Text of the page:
Critical Congenital Heart Disease Screening

What is congenital heart disease?

Congenital Heart Disease (CHD) is the most common birth defect. Approximately eight of every 1,000 newborns born have a form of CHD. Some forms of CHD cause no or very few problems in the health, growth, and development of the newborn. However, critical CHD can bring a significant risk of morbidity and mortality if not diagnosed soon after birth.

Failing to detect critical CHD while in the newborn may lead to serious events such as cardiogenic shock or death. Survivors are at greater risk of neurologic injury and subsequent developmental delay.

What is pulse oximetry?

Pulse oximetry is a simple, quick, non-invasive and painless test that is used to measure oxygen saturation in the blood. Newborns with critical CHD may have low levels of oxygen in their blood.

Who should be screened?

Most babies born with critical CHD appear healthy at first; therefore all newborns should be screened.

When should screening be performed?

Pulse oximetry screening should be performed before discharge from the Maternity ward, after the newborn turns 24 hours of age. If early discharge is planned, screening should occur as late as possible.

If the newborn was born prematurely, screening should be performed when medically appropriate.

How is the test performed?

The test is done using a machine called a pulse oximeter, with sensors placed on the baby’s skin of the right hand and one foot. The test is painless and takes only a few minutes. The screening is performed in a quiet area with parent present to soothe and comfort the newborn.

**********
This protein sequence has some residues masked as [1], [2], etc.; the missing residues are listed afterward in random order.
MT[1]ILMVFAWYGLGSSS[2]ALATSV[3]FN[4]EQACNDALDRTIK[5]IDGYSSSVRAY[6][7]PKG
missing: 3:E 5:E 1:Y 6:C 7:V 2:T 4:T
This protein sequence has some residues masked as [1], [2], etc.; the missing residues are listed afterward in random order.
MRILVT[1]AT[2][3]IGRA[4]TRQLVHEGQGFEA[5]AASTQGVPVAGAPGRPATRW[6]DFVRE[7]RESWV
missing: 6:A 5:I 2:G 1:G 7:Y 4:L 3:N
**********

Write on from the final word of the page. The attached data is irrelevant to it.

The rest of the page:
How is the test interpreted?

If the newborn’s oxygen saturation is greater than or equal to 95% in either extremity, with a less than or equal to 3% difference between the two, he or she will be considered to pass the screening test and no additional evaluation will be required unless signs or symptoms of CHD are present.

If the newborn’s oxygen saturation is less than 90% in either the hand or foot he or she should be immediately referred for additional evaluation.

If the oxygen saturations are less than 95% in both the hand and foot or there is a greater than 3% difference between the two on three measures each separated by one hour the newborn should be referred for additional evaluation.

Newborns having a positive screening must have additional evaluation, like examination by a cardiologist and echocardiography.

FV Hospital offers a critical CHD screening programme, including:

  • Physical examinations by a paediatrician at day 1 and day 2 or 3 of life
  • Pulse oximetry testing of the right hand and one foot.

>> Paediatric screening programmes

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